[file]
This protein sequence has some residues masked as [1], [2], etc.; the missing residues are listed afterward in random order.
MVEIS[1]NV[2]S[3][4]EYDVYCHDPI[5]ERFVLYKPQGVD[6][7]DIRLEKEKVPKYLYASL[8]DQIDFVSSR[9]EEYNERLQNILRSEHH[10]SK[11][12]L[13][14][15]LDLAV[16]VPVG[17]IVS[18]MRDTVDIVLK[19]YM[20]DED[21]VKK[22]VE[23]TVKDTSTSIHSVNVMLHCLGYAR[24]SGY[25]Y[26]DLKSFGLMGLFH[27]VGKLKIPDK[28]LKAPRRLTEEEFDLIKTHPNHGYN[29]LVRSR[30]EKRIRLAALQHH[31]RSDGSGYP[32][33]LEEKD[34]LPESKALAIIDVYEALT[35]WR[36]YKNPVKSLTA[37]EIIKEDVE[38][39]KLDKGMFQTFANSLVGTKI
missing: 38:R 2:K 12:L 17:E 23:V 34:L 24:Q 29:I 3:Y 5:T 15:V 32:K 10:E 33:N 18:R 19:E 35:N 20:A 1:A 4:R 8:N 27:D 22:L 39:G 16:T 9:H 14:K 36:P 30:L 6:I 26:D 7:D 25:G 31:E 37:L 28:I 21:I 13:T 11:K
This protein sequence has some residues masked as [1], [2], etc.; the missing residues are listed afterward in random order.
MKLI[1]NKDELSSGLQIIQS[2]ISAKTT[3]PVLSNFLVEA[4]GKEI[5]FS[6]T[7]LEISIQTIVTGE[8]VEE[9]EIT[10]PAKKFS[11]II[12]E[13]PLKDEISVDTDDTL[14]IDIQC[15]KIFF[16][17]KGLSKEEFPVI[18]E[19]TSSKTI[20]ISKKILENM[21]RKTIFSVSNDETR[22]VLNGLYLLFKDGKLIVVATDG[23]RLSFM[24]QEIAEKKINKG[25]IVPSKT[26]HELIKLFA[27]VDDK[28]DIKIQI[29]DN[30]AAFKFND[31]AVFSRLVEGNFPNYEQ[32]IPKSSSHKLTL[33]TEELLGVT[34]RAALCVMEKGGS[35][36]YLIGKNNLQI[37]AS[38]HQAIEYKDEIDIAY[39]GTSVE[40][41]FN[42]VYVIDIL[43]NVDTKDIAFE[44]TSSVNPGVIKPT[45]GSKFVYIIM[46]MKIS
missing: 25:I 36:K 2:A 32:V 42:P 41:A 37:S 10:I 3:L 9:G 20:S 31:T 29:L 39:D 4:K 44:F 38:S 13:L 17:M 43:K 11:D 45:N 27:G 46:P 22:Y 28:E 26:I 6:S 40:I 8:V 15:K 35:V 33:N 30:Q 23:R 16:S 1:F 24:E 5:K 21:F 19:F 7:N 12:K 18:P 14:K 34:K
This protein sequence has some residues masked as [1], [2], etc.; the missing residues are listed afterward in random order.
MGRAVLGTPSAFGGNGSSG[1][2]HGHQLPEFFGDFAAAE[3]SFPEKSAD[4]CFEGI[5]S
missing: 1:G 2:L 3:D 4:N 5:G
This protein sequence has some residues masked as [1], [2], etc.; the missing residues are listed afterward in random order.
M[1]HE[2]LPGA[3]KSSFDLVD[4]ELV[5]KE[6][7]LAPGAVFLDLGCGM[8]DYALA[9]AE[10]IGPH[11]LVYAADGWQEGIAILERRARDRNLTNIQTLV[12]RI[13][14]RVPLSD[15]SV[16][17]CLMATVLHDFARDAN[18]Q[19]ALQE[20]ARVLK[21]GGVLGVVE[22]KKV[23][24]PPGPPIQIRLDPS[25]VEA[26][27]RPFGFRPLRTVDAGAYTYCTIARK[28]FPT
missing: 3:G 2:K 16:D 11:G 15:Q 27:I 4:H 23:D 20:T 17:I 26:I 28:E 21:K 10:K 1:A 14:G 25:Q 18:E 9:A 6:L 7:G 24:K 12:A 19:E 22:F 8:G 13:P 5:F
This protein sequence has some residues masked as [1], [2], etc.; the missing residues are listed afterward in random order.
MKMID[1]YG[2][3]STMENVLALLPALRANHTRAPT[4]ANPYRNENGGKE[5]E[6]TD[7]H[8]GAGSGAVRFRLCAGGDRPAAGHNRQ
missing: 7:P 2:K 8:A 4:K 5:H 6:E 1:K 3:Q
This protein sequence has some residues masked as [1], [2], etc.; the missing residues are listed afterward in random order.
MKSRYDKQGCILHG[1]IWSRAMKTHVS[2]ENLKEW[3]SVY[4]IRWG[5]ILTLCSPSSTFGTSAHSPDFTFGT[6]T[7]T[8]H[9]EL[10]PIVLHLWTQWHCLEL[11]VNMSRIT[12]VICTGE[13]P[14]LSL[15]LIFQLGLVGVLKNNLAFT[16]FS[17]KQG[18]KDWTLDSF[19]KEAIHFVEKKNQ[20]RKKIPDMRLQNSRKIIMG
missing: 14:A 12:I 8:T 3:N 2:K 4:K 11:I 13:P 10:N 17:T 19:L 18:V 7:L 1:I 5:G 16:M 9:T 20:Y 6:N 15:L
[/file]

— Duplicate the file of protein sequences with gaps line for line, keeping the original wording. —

This protein sequence has some residues masked as [1], [2], etc.; the missing residues are listed afterward in random order.
MVEIS[1]NV[2]S[3][4]EYDVYCHDPI[5]ERFVLYKPQGVD[6][7]DIRLEKEKVPKYLYASL[8]DQIDFVSSR[9]EEYNERLQNILRSEHH[10]SK[11][12]L[13][14][15]LDLAV[16]VPVG[17]IVS[18]MRDTVDIVLK[19]YM[20]DED[21]VKK[22]VE[23]TVKDTSTSIHSVNVMLHCLGYAR[24]SGY[25]Y[26]DLKSFGLMGLFH[27]VGKLKIPDK[28]LKAPRRLTEEEFDLIKTHPNHGYN[29]LVRSR[30]EKRIRLAALQHH[31]RSDGSGYP[32][33]LEEKD[34]LPESKALAIIDVYEALT[35]WR[36]YKNPVKSLTA[37]EIIKEDVE[38][39]KLDKGMFQTFANSLVGTKI
missing: 38:R 2:K 12:L 17:E 23:V 34:L 24:Q 29:I 3:Y 5:T 15:V 32:K 10:E 33:N 18:R 19:E 35:N 20:A 1:A 4:R 8:N 27:D 22:L 39:G 16:T 9:H 14:K 36:P 30:L 6:I 26:D 7:D 25:G 31:E 37:L 28:I 21:I 13:T 11:K
This protein sequence has some residues masked as [1], [2], etc.; the missing residues are listed afterward in random order.
MKLI[1]NKDELSSGLQIIQS[2]ISAKTT[3]PVLSNFLVEA[4]GKEI[5]FS[6]T[7]LEISIQTIVTGE[8]VEE[9]EIT[10]PAKKFS[11]II[12]E[13]PLKDEISVDTDDTL[14]IDIQC[15]KIFF[16][17]KGLSKEEFPVI[18]E[19]TSSKTI[20]ISKKILENM[21]RKTIFSVSNDETR[22]VLNGLYLLFKDGKLIVVATDG[23]RLSFM[24]QEIAEKKINKG[25]IVPSKT[26]HELIKLFA[27]VDDK[28]DIKIQI[29]DN[30]AAFKFND[31]AVFSRLVEGNFPNYEQ[32]IPKSSSHKLTL[33]TEELLGVT[34]RAALCVMEKGGS[35][36]YLIGKNNLQI[37]AS[38]HQAIEYKDEIDIAY[39]GTSVE[40][41]FN[42]VYVIDIL[43]NVDTKDIAFE[44]TSSVNPGVIKPT[45]GSKFVYIIM[46]MKIS
missing: 25:I 36:K 2:A 32:V 42:P 41:A 37:S 10:I 3:L 9:G 20:S 31:T 29:L 39:D 4:K 44:F 38:S 13:L 17:M 43:K 11:D 45:N 27:G 46:P 22:Y 28:E 26:I 6:S 40:I 8:V 15:K 35:V 33:N 30:Q 23:R 16:S 1:F 24:E 5:K 21:F 19:F 7:N 12:K 18:P 14:K 34:K
This protein sequence has some residues masked as [1], [2], etc.; the missing residues are listed afterward in random order.
MGRAVLGTPSAFGGNGSSG[1][2]HGHQLPEFFGDFAAAE[3]SFPEKSAD[4]CFEGI[5]S
missing: 1:G 2:L 3:D 4:N 5:G
This protein sequence has some residues masked as [1], [2], etc.; the missing residues are listed afterward in random order.
M[1]HE[2]LPGA[3]KSSFDLVD[4]ELV[5]KE[6][7]LAPGAVFLDLGCGM[8]DYALA[9]AE[10]IGPH[11]LVYAADGWQEGIAILERRARDRNLTNIQTLV[12]RI[13][14]RVPLSD[15]SV[16][17]CLMATVLHDFARDAN[18]Q[19]ALQE[20]ARVLK[21]GGVLGVVE[22]KKV[23][24]PPGPPIQIRLDPS[25]VEA[26][27]RPFGFRPLRTVDAGAYTYCTIARK[28]FPT
missing: 3:G 2:K 16:D 11:G 15:Q 27:I 4:H 23:D 20:T 17:I 26:I 28:E 21:K 10:K 1:A 14:G 25:Q 18:E 9:A 6:L 7:G 24:K 12:A 19:E 22:F 8:G 13:P 5:F
This protein sequence has some residues masked as [1], [2], etc.; the missing residues are listed afterward in random order.
MKMID[1]YG[2][3]STMENVLALLPALRANHTRAPT[4]ANPYRNENGGKE[5]E[6]TD[7]H[8]GAGSGAVRFRLCAGGDRPAAGHNRQ
missing: 7:P 2:K 8:A 4:K 5:H 6:E 1:K 3:Q
This protein sequence has some residues masked as [1], [2], etc.; the missing residues are listed afterward in random order.
MKSRYDKQGCILHG[1]IWSRAMKTHVS[2]ENLKEW[3]SVY[4]IRWG[5]ILTLCSPSSTFGTSAHSPDFTFGT[6]T[7]T[8]H[9]EL[10]PIVLHLWTQWHCLEL[11]VNMSRIT[12]VICTGE[13]P[14]LSL[15]LIFQLGLVGVLKNNLAFT[16]FS[17]KQG[18]KDWTLDSF[19]KEAIHFVEKKNQ[20]RKKIPDMRLQNSRKIIMG
missing: 14:A 12:I 8:T 3:N 2:K 4:K 11:I 13:P 10:N 17:T 19:L 18:V 7:L 1:I 5:G 16:M 9:T 20:Y 6:N 15:L